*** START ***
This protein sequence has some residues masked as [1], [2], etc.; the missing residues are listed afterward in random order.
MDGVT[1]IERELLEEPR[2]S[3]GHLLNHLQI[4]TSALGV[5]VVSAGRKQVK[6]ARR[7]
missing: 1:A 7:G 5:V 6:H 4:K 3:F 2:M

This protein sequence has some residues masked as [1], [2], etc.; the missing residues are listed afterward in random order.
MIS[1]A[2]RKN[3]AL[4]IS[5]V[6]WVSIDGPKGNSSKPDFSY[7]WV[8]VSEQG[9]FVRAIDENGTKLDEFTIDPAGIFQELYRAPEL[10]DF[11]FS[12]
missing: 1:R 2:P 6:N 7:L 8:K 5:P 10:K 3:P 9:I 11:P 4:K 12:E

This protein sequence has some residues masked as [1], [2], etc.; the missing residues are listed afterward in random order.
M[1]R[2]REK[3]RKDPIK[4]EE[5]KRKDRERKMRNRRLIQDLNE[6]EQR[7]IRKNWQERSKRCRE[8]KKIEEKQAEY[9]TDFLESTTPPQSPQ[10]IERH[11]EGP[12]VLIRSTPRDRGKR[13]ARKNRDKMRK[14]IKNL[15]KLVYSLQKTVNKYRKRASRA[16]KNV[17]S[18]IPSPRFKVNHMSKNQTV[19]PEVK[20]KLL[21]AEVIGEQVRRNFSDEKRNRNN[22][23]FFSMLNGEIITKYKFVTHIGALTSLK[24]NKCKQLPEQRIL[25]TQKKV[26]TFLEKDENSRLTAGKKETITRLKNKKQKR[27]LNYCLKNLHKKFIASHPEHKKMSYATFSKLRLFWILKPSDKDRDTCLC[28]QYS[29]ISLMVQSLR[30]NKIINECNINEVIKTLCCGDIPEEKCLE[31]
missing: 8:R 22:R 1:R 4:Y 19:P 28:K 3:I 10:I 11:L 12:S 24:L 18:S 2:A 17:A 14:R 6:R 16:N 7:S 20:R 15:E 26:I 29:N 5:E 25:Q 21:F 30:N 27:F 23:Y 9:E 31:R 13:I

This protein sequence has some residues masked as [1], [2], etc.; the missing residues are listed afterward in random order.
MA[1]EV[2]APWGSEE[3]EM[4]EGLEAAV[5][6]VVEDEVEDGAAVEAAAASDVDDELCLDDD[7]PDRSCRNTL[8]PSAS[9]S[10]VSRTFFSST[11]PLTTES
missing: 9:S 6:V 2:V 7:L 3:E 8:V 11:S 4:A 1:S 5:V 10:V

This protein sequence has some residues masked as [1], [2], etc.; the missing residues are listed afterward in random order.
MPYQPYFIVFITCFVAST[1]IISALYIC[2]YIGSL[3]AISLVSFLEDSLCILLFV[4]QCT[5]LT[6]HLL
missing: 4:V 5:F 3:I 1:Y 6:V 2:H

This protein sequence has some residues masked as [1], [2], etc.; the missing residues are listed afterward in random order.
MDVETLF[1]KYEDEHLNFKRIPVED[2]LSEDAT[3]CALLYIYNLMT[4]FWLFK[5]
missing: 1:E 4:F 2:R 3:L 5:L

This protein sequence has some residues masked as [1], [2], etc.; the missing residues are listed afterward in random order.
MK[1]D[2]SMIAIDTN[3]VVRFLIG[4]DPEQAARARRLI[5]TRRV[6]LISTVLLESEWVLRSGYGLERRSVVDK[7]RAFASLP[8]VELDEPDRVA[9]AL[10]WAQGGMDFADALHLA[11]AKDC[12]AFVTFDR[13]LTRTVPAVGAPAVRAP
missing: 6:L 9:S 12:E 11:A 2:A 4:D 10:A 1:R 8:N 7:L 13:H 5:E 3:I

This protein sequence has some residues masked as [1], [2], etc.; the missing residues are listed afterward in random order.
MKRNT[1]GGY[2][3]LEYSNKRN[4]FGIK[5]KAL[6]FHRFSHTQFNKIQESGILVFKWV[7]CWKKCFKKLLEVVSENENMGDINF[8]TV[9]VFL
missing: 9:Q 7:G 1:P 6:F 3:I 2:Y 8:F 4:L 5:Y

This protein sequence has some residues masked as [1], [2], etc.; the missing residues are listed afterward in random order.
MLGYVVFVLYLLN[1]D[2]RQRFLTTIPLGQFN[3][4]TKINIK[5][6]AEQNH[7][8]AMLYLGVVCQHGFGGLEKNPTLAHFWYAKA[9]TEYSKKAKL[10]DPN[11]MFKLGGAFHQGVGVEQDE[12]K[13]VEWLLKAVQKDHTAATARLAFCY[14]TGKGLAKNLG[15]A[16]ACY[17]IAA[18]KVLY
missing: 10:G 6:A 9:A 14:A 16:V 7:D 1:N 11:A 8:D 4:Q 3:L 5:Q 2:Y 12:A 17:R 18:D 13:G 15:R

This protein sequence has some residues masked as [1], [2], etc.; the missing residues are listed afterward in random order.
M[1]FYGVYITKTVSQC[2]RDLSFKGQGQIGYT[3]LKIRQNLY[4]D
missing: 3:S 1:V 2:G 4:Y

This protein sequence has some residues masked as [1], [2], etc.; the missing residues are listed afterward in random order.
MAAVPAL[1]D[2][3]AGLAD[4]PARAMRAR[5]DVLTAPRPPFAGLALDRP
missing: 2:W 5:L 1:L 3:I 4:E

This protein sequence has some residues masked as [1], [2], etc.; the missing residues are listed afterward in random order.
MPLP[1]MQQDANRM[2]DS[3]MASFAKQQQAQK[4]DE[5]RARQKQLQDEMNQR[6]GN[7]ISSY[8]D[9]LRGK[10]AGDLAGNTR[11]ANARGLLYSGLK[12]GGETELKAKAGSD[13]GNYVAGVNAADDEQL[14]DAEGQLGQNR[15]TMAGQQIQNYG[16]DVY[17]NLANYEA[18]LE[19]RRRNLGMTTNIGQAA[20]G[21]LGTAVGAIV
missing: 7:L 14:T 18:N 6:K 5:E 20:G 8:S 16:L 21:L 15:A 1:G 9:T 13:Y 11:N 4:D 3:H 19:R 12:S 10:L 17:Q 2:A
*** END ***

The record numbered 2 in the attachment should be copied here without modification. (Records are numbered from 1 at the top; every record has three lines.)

This protein sequence has some residues masked as [1], [2], etc.; the missing residues are listed afterward in random order.
MIS[1]A[2]RKN[3]AL[4]IS[5]V[6]WVSIDGPKGNSSKPDFSY[7]WV[8]VSEQG[9]FVRAIDENGTKLDEFTIDPAGIFQELYRAPEL[10]DF[11]FS[12]
missing: 1:R 2:P 6:N 7:L 8:K 5:P 10:K 3:P 9:I 11:P 4:K 12:E